Wage freeze fight continues for nurses and midwives
Nurses and midwives will continue to stare down the NSW Government’s cruel public sector wage freeze, with a showdown now set for the NSW Industrial Relations Commission (NSW IRC).
Despite Labor, the Greens and almost all crossbenchers successfully blocking the wage freeze from passing the Parliament, the government will attempt to bulldoze it through the NSW IRC from tomorrow.
NSW Nurses and Midwives’ Association (NSWNMA) General Secretary, Brett Holmes, said members were relieved a disallowance motion succeeded last night and would not back down from the fight to secure their 2.5% pay increase.
“The government is confident it can convince the NSW IRC that nurses, midwives and other public sector workers are worth 0% in their contribution to the state,” said Mr Holmes.
“Nurses and midwives face an enormous workload in the recovery from COVID-19, including tackling a massive elective surgery backlog, yet the government thinks this extra productivity amounts to zero.
“It’s an insulting argument by the government which polarises and devalues thousands of nurses and midwives who already feel like yesterday’s heroes. They’ve been put at risk by poor supply and shoddy quality Personal Protective Equipment by a government unprepared for the pandemic.
“In another act of desperation, the Treasurer and Premier are now trying to blackmail nurses and midwives with threats of forced redundancies. They’ve effectively told nurses and midwives they could be sacked, in order to create jobs for others – this is another insult to the NSW community.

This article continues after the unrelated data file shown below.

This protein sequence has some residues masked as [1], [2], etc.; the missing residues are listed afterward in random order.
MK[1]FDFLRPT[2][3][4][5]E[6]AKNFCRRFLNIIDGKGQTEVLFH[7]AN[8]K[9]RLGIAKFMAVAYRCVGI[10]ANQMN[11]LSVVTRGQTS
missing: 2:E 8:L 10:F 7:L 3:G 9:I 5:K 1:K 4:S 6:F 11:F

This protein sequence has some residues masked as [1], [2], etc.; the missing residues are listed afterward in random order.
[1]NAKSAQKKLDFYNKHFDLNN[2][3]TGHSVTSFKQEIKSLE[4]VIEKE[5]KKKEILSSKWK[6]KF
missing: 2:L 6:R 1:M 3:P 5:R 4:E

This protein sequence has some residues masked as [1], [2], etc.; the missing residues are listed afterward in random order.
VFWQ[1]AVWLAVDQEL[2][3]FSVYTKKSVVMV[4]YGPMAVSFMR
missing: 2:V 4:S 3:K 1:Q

“Nurses and midwives perform a vital service. Threats by the government to cut jobs from the public sector lacks common sense. At the last election, the Berejiklian Government promised 5,000 more nurses and midwives to meet increasing demand, now as we lift out of the pandemic government is threatening not to deliver on this commitment and sack even more.
“Whether public services are in hospitals, schools, correctional centres, family and community services, transport, or on the street with firefighters, paramedics and police, they are all essential.
“Public sector workers keep our communities safe and moving, alongside others, by spending their wages in local economies. The government should not be threatening jobs as an excuse for cutting their pay into the future. The Treasurer is deliberately ignoring the fact the public sector’s 2.5% pay increase was initially determined as a stimulus to our economy.”
The NSWNMA filed an application to NSW IRC last month, in an effort to secure the 2.5% pay increase for nurses and midwives. The case is ongoing before the NSW IRC.